I have created this thread today in order to reassert my conviction that there is, truly, a silent conspiracy at work in our political system today.
The dogmas of "Right" and "Left" -- so arbitrarily and inconsistently defined -- cooperate to strip men of their freedom in a systematic way. The
bright side of each philosophy draws men to their respective defense, but ultimately, when either side wields power, it is only ever the dark and
dehumanizing aspects of each philosophy that we see employed in practice. Gudge preaches freedom and liberty, and personal choice, but builds a world
in which only the rich can be free. Hudge preaches cooperation and solidarity and the dissolution of old tyrannies; but in practice, the only
tyrannies he destroys are the family, the private home, and the simple pleasures and adventures for which most men live.
We are not alone! We are not mad! The hypocrisy and contempt of the plutocratic puppeteers is not an illusion: It is real. It is now more than 100
years since Chesterton penned his words, and revealed his "horrible suspicion" to the world. And the injustices he saw, and fought against, are still
before us this very day.
So what should we do about it? I finish with his words:
"A little while ago certain doctors and other persons permitted by modern law to dictate to their shabbier fellow-citizens, sent out an order that all
little girls should have their hair cut short. I mean, of course, all little girls whose parents were poor. Many very unhealthy habits are common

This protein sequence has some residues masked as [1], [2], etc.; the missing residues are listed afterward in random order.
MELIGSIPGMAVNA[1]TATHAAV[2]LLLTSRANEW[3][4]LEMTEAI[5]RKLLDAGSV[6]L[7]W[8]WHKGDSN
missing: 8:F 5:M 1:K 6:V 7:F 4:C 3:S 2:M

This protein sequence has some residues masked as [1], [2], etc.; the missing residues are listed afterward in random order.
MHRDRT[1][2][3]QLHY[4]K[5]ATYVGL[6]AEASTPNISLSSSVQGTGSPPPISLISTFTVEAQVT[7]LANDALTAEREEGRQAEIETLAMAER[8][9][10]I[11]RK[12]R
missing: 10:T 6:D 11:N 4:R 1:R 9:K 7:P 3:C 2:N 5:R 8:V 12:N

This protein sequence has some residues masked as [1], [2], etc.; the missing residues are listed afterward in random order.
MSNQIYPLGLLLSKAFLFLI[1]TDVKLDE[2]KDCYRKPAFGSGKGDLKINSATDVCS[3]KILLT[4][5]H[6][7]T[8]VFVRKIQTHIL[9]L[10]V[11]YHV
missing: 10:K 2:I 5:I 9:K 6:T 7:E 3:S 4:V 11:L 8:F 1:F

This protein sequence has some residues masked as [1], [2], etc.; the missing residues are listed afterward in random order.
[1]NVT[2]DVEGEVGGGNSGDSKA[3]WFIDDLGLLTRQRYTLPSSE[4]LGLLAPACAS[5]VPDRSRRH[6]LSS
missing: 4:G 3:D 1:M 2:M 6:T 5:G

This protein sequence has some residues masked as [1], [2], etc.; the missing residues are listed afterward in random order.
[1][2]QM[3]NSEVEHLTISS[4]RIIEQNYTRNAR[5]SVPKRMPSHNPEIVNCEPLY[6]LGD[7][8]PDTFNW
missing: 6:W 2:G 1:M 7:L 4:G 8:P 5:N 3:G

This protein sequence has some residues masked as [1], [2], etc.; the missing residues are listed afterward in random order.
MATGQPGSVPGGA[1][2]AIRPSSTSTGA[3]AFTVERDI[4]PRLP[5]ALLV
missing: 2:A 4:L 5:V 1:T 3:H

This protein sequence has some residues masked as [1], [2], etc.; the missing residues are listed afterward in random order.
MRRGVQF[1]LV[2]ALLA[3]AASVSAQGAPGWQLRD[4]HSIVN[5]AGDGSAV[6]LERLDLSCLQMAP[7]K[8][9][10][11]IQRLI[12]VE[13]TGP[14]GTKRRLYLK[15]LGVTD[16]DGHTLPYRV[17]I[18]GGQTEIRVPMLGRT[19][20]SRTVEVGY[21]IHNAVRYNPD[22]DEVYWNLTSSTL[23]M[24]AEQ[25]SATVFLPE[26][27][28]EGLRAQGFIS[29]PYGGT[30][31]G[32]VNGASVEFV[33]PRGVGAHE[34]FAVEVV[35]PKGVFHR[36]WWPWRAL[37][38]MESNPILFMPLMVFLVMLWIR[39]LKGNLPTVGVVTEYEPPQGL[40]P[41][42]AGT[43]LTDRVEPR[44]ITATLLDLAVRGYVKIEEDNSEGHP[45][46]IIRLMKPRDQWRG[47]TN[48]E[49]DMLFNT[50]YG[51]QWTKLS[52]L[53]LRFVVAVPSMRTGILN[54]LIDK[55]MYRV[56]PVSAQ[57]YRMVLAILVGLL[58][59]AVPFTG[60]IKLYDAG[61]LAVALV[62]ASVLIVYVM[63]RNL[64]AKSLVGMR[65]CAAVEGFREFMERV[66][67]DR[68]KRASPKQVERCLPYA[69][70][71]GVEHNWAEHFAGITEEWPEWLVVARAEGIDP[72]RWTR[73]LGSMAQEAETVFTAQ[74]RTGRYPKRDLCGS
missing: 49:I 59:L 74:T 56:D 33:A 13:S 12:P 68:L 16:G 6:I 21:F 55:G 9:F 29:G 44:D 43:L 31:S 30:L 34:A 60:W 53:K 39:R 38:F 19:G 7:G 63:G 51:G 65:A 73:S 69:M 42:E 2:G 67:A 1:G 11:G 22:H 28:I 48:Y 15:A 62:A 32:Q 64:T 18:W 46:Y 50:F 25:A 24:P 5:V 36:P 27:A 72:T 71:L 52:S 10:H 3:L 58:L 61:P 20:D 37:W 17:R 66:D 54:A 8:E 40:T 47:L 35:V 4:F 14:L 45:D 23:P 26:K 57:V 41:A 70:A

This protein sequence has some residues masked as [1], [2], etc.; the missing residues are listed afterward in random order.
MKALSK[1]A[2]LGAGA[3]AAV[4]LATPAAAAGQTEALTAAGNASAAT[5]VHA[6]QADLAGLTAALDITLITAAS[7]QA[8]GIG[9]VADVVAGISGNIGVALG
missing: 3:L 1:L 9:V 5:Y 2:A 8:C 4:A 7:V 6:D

among rich little girls, but it will be long before any doctors interfere forcibly with them...
"Now the whole parable and purpose of these last pages, and indeed of all these pages, is this: to assert that we must instantly begin all over again,
and begin at the other end. I begin with a little girl's hair. That I know is a good thing at any rate. Whatever else is evil, the pride of a good
mother in the beauty of her daughter is good. It is one of those adamantine tendernesses which are the touchstones of every age and race. If other
things are against it, other things must go down. If landlords and laws and sciences are against it, landlords and laws and sciences must go down.
With the red hair of one she-urchin in the gutter I will set fire to all modern civilization.
"Because a girl should have long hair, she should have clean hair; because she should have clean hair, she should not have an unclean home: because
she should not have an unclean home, she should have a free and leisured mother; because she should have a free mother, she should not have an
usurious landlord; because there should not be an usurious landlord, there should be a redistribution of property; because there should be a
redistribution of property, there shall be a revolution.
"That little urchin with the gold-red hair, whom I have just watched toddling past my house, she shall not be lopped and lamed and altered; her hair
shall not be cut short like a convict's; no, all the kingdoms of the earth shall be hacked about and mutilated to suit her. She is the human and
sacred image; all around her the social fabric shall sway and split and fall; the pillars of society shall be shaken, and the roofs of ages come
rushing down, and not one hair of her head shall be harmed." 3
And so it will be.
edit on 24-2-2013 by RedBird because: (no reason given)